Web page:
May 1, 2019 carries the burdens and celebrations of the 75th anniversary of the 442nd Regiment heading off to fight in World War II. The 442nd was made up of the Japanese American men taken out of internment camps all over the west coast; they fought valiantly at home and in Europe to prove their loyalty to the US. By no coincidence, award-winning author and retinal surgeon Andrew Lam releases Repentance (Tiny Fox Press) on that commemorative day. I’m delighted to welcome Andrew to the blog.

A Surgeon’s Advice . . .  on How to Write Books by Andrew Lam

I’ll never forget the first time I had to tell a stranger their loved one had died under my care. I did it over the phone, in the middle of the night. The woman’s voice rasped; I’d woken her up. I didn’t tell her that I’d only met her father in the emergency room two hours before. I didn’t mention I was exhausted and only a few months out of medical school. I tried to conceal the truth—that I wasn’t sure what to say because I’d never done this before.

For a long time—years, in fact—writing my first book felt like that. I had no idea how to begin. I didn’t know if I would be any good at it. I worried I’d embarrass myself. I wanted to write a fabulous book, just like I wanted to be an excellent doctor, but in both medicine and writing, good intentions do not mean you’ll be any good at either.

No one starts out being a skilled surgeon or best-selling author. It takes years of practice, and lots of failure. I didn’t think about this back in college, when I chose to go to medical school simply because I wanted to help people. But now that I look back at all the ups and downs of my arduous training, and also have a few books under my belt, I’ve singled out five lessons that helped me succeed at both careers, and can be applied to almost any challenging endeavor.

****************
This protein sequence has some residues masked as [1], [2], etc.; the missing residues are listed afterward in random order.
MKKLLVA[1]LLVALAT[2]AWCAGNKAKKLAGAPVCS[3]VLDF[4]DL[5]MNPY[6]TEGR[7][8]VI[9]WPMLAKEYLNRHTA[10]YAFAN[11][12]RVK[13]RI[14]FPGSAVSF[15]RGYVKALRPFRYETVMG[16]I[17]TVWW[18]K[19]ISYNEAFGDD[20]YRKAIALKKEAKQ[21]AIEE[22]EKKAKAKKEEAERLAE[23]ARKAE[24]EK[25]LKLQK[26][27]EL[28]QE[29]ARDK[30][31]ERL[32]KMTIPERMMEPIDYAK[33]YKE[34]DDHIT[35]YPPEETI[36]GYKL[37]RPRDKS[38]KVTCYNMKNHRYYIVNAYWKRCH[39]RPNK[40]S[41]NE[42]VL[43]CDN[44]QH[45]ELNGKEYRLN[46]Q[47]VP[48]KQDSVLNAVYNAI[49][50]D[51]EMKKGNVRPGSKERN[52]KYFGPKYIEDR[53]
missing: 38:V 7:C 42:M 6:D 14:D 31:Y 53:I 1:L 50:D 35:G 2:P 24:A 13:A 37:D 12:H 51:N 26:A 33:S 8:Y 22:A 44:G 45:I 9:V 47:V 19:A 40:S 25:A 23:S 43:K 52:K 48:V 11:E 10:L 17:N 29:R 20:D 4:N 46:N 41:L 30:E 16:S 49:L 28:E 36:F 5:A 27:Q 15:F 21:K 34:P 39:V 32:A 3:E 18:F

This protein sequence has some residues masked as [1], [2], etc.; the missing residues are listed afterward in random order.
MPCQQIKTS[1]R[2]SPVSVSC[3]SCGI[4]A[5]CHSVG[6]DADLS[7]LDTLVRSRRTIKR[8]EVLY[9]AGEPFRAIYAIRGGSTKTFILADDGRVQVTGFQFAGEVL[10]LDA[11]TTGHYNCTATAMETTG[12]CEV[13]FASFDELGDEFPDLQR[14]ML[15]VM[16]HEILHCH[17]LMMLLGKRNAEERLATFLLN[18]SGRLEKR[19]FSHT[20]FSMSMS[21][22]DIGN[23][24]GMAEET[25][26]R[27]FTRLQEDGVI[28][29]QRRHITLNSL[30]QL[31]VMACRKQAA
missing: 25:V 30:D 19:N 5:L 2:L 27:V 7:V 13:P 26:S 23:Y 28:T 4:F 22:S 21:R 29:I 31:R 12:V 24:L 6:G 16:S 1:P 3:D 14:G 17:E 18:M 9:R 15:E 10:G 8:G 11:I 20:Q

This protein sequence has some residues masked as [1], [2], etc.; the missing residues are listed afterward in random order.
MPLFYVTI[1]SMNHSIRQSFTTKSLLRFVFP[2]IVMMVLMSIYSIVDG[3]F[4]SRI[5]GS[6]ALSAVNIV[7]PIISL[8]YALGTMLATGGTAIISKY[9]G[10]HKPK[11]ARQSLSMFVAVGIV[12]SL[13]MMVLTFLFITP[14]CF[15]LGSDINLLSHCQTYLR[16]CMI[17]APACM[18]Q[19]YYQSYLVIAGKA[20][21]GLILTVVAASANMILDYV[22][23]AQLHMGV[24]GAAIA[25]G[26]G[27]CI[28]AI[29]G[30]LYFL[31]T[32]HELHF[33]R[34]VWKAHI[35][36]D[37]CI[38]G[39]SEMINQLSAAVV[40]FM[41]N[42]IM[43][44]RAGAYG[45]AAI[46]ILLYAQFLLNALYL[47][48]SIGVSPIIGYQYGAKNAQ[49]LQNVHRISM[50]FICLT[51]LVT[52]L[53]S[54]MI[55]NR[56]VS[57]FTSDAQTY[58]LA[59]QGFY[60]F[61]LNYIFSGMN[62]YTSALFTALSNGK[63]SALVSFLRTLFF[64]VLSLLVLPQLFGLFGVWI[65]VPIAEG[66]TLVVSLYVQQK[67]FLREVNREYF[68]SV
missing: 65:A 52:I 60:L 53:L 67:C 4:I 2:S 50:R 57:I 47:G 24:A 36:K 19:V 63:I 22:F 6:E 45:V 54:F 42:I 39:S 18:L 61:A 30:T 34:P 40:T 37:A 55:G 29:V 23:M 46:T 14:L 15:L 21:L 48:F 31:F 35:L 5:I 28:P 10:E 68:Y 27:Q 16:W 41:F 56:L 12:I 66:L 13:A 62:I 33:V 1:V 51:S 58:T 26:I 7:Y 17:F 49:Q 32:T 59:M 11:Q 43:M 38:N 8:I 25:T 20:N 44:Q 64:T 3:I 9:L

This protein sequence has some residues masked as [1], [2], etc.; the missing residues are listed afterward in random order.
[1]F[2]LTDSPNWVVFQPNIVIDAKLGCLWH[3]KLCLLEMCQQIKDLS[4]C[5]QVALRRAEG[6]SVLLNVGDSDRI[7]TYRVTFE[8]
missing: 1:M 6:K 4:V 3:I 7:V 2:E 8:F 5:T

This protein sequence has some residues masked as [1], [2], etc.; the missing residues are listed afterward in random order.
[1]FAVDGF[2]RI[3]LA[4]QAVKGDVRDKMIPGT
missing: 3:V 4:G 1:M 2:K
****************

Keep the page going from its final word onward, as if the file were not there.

Just do it. You never know how far you can go until you take the first step. It may come to nothing. It may mean taking a risk. But you only get one life and if you feel passionate about your idea for a book, screenplay, or other creative project, turn off the TV, carve out some time from your family, take a break from Facebook, and just start doing it.

Find fulfillment in the journey, not the end point. It is very difficult to excel at something you are not passionate about. Any goal worth achieving entails some degree of unpleasantness. Hard work. Long hours. Rejection and failure. The only way you will outlast these trials is to believe you are doing something truly worthwhile. There is no way I could have become a highly specialized retinal surgeon without enjoying what I learned in my psychiatry and pediatrics clerkships. I spent years learning things that have little to do with the surgical discipline I now practice; but they were necessary to hurdle in order to achieve my ultimate goal. As a writer, you may write an entire book and then scrap it before starting a new one that finds success. If you do not find joy in the process—if writing starts to feel too much like “work”—you should find another hobby or seek a different topic that inspires you.

Help others—they will help you. No author can do it alone. We all need teachers and friends to read and critique our work. There is simply no other way to improve. We need friends and connections to help us find agents and editors and more friends who are willing to attend events and leave book reviews. I am indebted to scores of surgeons who taught me how to save sight, and scores of others who helped my books succeed. And whenever I can help someone else, I try to do so if I can.